UK lawmakers oppose use of Covid-19 passports

WION Web Team
London, London, UK (Great Britain) Published: Apr 02, 2021, 02:01 PM(IST)

A file photo of UK PM Boris Johnson.  Photograph:( AFP )

Story highlights

More than 70 British lawmakers have signalled their opposition to the introduction of the so-called vaccine passports that the government is considering bringing in.

UK Prime Minister Boris Johnson risks triggering a major backlash among lawmakers if his government opts to use the "Covid passports" to help re-open the economy as it starts lifting lockdown restrictions.

More than 70 British lawmakers have signalled their opposition to the introduction of the so-called vaccine passports that the government is considering bringing in.

The government is reviewing the idea of asking people to show proof of a Covid vaccination to access crowded spaces such as pubs or sports events, with Johnson having already said that a certificate is likely to be needed for international travel.

The Daily Telegraph newspaper reported on Saturday that trials of Covid passports would begin within weeks during pilots at major sports events and possibly a music awards ceremony in the next two months to assess their impact.

Johnson, to this end, Friday said that a combination of immunity factors - if people have had the disease, a vaccination or had a COVID-19 test - would give businesses confidence.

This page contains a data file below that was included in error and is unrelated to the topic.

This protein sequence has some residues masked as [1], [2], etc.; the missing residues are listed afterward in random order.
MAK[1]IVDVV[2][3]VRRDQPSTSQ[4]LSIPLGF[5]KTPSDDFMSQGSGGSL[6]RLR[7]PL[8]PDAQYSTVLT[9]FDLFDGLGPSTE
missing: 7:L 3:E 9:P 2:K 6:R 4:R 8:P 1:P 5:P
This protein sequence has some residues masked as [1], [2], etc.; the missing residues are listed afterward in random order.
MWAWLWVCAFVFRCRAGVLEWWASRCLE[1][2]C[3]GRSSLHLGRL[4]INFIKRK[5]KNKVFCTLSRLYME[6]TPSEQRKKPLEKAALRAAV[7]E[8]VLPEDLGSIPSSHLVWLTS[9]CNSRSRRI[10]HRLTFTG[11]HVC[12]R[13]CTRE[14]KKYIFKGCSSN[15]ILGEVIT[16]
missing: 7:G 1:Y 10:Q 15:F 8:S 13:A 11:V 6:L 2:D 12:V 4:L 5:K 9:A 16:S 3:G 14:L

“So those three things working together will, I think, be useful for us as we as we go forward,” Johnson said.

But there has been mounting concern from some in his own Conservative Party, as well as opposition lawmakers and civil rights groups, about the prospect of vaccine certificates.

“We oppose the divisive and discriminatory use of COVID status certification to deny individuals access to general services, businesses or jobs,” said a statement signed by a group of more than 70 lawmakers from across the political spectrum.

Under the government’s planned “roadmap” out of the pandemic, pubs will be allowed to serve people outdoors later this month, with a further easing of restrictions in mid-May before all measures are lifted near the end of June.

Johnson suggested last month that some pubs might require customers to produce vaccine certificates. Culture minister Oliver Dowden, meanwhile, has said that such certificates could help get more people into theatres.

No decision has yet been made and Johnson has instructed senior minister Michael Gove to review the possible role of certificates, saying there are deep and complex ethical issues to explore. Gove is due to report back shortly.

(with inputs)

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